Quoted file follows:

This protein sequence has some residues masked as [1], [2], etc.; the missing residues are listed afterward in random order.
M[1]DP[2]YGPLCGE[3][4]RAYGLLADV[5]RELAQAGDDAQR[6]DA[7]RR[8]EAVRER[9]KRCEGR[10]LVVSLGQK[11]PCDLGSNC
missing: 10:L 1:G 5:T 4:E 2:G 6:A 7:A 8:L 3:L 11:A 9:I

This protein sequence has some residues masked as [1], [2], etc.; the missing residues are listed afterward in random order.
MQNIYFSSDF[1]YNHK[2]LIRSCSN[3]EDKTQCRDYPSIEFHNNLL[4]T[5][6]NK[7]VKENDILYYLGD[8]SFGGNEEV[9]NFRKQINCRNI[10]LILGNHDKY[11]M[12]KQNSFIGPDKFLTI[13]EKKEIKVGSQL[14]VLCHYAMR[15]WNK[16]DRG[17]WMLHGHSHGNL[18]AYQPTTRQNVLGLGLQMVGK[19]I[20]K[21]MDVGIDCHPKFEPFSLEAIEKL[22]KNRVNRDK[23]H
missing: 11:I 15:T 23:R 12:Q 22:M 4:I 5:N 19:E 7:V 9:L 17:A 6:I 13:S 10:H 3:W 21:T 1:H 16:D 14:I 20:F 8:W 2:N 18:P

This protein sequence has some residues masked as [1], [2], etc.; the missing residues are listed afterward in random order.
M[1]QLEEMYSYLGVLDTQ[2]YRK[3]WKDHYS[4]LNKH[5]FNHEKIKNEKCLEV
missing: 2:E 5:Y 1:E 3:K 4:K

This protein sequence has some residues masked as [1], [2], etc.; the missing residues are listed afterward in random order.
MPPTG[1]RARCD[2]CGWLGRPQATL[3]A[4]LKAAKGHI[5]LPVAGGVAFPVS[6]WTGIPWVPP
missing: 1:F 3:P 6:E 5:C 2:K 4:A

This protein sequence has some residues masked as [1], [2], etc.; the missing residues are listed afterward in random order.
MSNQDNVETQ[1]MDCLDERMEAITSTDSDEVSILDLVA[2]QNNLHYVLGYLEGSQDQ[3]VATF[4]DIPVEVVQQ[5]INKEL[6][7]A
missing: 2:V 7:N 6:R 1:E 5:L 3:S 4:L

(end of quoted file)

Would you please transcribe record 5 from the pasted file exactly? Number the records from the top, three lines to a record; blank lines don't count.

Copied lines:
This protein sequence has some residues masked as [1], [2], etc.; the missing residues are listed afterward in random order.
MSNQDNVETQ[1]MDCLDERMEAITSTDSDEVSILDLVA[2]QNNLHYVLGYLEGSQDQ[3]VATF[4]DIPVEVVQQ[5]INKEL[6][7]A
missing: 2:V 7:N 6:R 1:E 5:L 3:S 4:L